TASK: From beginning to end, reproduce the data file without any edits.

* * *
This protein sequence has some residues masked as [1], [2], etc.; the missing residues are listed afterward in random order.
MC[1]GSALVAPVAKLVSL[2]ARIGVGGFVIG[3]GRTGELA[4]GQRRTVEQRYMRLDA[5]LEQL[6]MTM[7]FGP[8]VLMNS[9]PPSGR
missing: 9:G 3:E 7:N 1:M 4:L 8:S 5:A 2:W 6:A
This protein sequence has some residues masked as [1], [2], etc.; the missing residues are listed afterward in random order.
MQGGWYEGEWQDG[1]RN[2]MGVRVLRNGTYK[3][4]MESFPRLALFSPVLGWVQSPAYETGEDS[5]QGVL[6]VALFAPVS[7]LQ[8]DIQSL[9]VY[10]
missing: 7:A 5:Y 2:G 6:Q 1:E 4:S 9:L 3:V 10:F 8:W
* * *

This protein sequence has some residues masked as [1], [2], etc.; the missing residues are listed afterward in random order.
MC[1]GSALVAPVAKLVSL[2]ARIGVGGFVIG[3]GRTGELA[4]GQRRTVEQRYMRLDA[5]LEQL[6]MTM[7]FGP[8]VLMNS[9]PPSGR
missing: 9:G 3:E 7:N 1:M 4:L 8:S 5:A 2:W 6:A
This protein sequence has some residues masked as [1], [2], etc.; the missing residues are listed afterward in random order.
MQGGWYEGEWQDG[1]RN[2]MGVRVLRNGTYK[3][4]MESFPRLALFSPVLGWVQSPAYETGEDS[5]QGVL[6]VALFAPVS[7]LQ[8]DIQSL[9]VY[10]
missing: 7:A 5:Y 2:G 6:Q 1:E 4:S 9:L 3:V 10:F 8:W